Micro-Hortus Conclusus -
Ceramic 3d printed micro-garden lattices
Leire Asensio Villoria + David Syn Chee Mah, University of Melbourne
Project Assistant: Candela de Bortoli.
Flower and plant advice: Warren Worboys, Royal Botanic Gardens of Victoria.
Floral Design: Azumi Ishikawa, Azumi
This proposed future prototype scales down our conventional focus and association with what constitutes a ‘garden’. Riffing off the tradition of the enclosed garden (hortus conclusus), the miniature or micro-world of small plants is deliberately framed and given authority by keeping things small and delicate.
The current prevailing approach towards the cultivation of our environments, whether it be in urban ecologies or agriculture is rapidly tending towards the monocultural. An attentiveness to the micro-world, often unseen at our feet, affords us an awareness of the greater diversity that may constitute a wider environment or ecology, spanning across the full spectrum of sizes and scales.
The mini-horticultural world has been coming into focus as a valuable biological resource that has the potential to realign our relationship to our wider ecology. The ignored world of bryophytes are an untapped new sensing network that has the capacity to act as indicators or monitoring agents of the air quality and pollution in our cities. More recently, the burgeoning trend of microgreens has been found to offer a highly concentrated source of nutrition which can be cultivated with a smaller environmental impact and allowing for the diversification of food systems in urban areas.
Pairing fourth industrial revolution manufacturing advances with associative design and modelling, this prototype offers a process that allows for the generation of larger ceramic micro-garden lattice systems that have the capacity for customisable differentiation. The ancient material world of ceramics and its characteristic properties offers a logical framework as well as growing medium for the miniature world of micro-plants.
The base associative model leverages the natural structural and space filling capacities of the circle which is scaled up to form an intricate lattice. Variables in circle size, thickness, tapering (to produce cylindrical or conical profiles) and depth afford the capacity for the lattice to take on an opaque thickened section or a lighter, delicate lace-like quality. This translates to a wide gradient of qualities of exposures, shading, protection, moisture and sizing or in other words; a diversified range of synthetic habitats and micro-climates.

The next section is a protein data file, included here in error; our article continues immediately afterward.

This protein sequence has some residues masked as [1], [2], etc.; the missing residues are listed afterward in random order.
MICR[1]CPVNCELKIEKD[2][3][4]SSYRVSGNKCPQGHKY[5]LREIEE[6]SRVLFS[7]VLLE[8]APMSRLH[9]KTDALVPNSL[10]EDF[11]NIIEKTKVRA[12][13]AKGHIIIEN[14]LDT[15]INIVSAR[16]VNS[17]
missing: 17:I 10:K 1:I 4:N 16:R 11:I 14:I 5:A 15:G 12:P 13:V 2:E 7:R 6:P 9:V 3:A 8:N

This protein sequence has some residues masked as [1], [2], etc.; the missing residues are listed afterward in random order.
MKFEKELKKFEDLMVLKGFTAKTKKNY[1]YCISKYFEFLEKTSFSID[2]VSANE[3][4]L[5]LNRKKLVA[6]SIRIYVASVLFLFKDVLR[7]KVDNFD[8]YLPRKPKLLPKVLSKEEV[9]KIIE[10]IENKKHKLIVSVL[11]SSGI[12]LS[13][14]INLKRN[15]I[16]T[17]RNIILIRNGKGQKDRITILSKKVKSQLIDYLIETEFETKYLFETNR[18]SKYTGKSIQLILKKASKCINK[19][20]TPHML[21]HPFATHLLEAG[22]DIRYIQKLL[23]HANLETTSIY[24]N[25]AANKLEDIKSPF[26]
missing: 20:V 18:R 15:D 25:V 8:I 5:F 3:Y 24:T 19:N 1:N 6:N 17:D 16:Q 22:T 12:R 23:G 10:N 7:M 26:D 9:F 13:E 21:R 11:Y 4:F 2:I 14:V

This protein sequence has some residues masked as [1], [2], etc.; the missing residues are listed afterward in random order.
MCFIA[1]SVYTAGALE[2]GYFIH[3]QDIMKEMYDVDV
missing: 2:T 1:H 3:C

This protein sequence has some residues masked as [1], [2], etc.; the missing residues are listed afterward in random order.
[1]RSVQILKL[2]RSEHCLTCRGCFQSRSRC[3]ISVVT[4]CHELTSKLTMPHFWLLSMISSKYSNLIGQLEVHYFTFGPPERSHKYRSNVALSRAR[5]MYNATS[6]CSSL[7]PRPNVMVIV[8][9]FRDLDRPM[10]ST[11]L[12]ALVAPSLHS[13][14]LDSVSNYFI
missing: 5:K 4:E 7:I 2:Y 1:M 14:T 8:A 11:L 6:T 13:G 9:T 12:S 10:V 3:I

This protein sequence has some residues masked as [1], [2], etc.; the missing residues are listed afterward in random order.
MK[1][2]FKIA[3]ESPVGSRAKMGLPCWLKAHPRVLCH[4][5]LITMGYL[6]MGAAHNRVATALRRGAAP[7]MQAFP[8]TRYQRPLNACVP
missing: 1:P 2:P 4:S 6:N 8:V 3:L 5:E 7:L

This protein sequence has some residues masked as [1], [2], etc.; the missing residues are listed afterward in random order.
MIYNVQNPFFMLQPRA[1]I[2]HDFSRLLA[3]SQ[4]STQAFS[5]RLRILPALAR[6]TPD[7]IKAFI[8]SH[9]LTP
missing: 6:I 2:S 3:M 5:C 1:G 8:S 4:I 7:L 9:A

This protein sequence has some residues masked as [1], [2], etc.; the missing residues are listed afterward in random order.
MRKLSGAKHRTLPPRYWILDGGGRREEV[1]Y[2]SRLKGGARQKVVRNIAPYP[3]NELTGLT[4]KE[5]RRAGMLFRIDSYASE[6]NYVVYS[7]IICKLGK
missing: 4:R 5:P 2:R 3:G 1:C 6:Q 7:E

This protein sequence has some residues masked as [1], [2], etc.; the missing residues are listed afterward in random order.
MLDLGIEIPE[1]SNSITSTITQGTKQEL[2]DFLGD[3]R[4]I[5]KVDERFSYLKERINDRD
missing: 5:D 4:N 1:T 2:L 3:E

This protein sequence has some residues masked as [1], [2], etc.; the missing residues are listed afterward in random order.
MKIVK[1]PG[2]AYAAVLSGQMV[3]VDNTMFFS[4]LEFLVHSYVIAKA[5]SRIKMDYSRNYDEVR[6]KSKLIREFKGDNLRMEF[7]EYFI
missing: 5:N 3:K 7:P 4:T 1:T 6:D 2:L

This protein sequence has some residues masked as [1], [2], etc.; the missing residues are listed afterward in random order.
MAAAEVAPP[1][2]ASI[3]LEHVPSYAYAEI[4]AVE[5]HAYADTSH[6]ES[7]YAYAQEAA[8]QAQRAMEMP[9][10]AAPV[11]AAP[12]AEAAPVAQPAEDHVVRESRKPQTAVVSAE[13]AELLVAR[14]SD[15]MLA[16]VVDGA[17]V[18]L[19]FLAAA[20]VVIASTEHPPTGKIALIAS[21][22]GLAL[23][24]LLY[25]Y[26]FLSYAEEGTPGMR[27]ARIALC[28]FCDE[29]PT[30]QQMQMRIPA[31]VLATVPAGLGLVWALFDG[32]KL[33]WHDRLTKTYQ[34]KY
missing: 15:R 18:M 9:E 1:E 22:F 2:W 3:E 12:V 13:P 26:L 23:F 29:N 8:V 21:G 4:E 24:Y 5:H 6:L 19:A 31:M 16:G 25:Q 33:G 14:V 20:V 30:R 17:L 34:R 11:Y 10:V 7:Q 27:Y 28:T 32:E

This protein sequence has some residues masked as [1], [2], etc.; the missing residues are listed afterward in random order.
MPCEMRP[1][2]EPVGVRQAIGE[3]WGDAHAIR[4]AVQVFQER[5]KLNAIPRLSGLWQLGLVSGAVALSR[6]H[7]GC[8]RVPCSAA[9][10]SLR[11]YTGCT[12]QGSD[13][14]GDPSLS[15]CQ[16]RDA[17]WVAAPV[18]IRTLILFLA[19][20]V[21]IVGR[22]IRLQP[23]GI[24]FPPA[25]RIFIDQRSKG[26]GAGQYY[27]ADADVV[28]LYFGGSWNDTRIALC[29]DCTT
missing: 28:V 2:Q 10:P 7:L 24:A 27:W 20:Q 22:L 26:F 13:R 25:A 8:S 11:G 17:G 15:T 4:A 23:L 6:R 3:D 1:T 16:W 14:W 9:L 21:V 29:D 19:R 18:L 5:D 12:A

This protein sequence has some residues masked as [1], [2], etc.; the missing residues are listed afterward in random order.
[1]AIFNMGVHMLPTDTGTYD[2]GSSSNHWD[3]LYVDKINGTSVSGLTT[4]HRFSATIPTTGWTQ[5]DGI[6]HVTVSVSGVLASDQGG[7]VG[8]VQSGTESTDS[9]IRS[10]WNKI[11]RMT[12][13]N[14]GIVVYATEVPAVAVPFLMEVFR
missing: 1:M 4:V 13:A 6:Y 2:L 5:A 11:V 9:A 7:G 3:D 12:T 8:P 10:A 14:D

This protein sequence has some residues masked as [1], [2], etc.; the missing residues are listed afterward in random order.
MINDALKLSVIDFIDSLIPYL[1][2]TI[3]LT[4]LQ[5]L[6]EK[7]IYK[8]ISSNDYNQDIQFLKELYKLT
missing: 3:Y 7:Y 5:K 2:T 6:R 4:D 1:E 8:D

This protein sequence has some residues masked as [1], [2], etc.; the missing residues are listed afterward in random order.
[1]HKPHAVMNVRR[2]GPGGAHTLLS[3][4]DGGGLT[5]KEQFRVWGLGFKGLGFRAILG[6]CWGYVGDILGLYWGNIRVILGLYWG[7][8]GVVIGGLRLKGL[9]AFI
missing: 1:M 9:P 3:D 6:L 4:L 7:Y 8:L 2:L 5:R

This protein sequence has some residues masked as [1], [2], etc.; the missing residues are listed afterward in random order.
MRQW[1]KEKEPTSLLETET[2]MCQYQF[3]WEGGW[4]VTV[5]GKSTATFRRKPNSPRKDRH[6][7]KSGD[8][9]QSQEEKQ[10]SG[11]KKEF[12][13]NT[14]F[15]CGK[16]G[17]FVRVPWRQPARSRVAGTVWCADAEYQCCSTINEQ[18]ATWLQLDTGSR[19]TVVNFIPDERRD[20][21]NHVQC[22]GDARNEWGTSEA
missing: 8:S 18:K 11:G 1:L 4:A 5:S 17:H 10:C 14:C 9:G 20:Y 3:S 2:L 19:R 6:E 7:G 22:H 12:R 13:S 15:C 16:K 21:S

The research aim of this prototype is an exploration of the capacities for novel fabrication technologies to construct cultivated synthetic micro-ecologies.
Leire Asensio Villoria_ is a registered architect in Spain and studied architecture at the ETSASS (Escuela Tecnica Superior de Arquitectura de San Sebastian) and the Architectural Association School of Architecture, London, UK. Since 2002, Leire has been collaborating with David Syn Chee Mah as asensio_mah. Leire is currently a Senior Lecturer at the University of Melbourne’s School of Design. She has taught at Harvard University’s Graduate School of Design from 2010 to 2017, at the AA School of Architecture, from 2004 to 2007 and at Cornell University’s College of Architecture, Art and Planning from 2006 till 2010. Leire is currently a doctoral candidate at RMIT University.
David Syn Chee Mah_ is a senior lecturer in urban design and architecture at Melbourne School of Design. David was a lecturer at Harvard’s Graduate School of Design (2010-2017). He taught design and theory at Cornell University’s department of architecture (2007-2010) and Landscape Urbanism at the graduate design school of the AA (2004-2007). David is currently a doctoral candidate at RMIT University. David has been collaborating on creative works in architecture, landscape and urban design with Leire Asensio Villoria as asensio_mah since 2002.
Image: A 3d printed porcelain framework of varying sizes and extrusion profiles provide a synthetic range of micro-climates for cultivating a micro-gardens.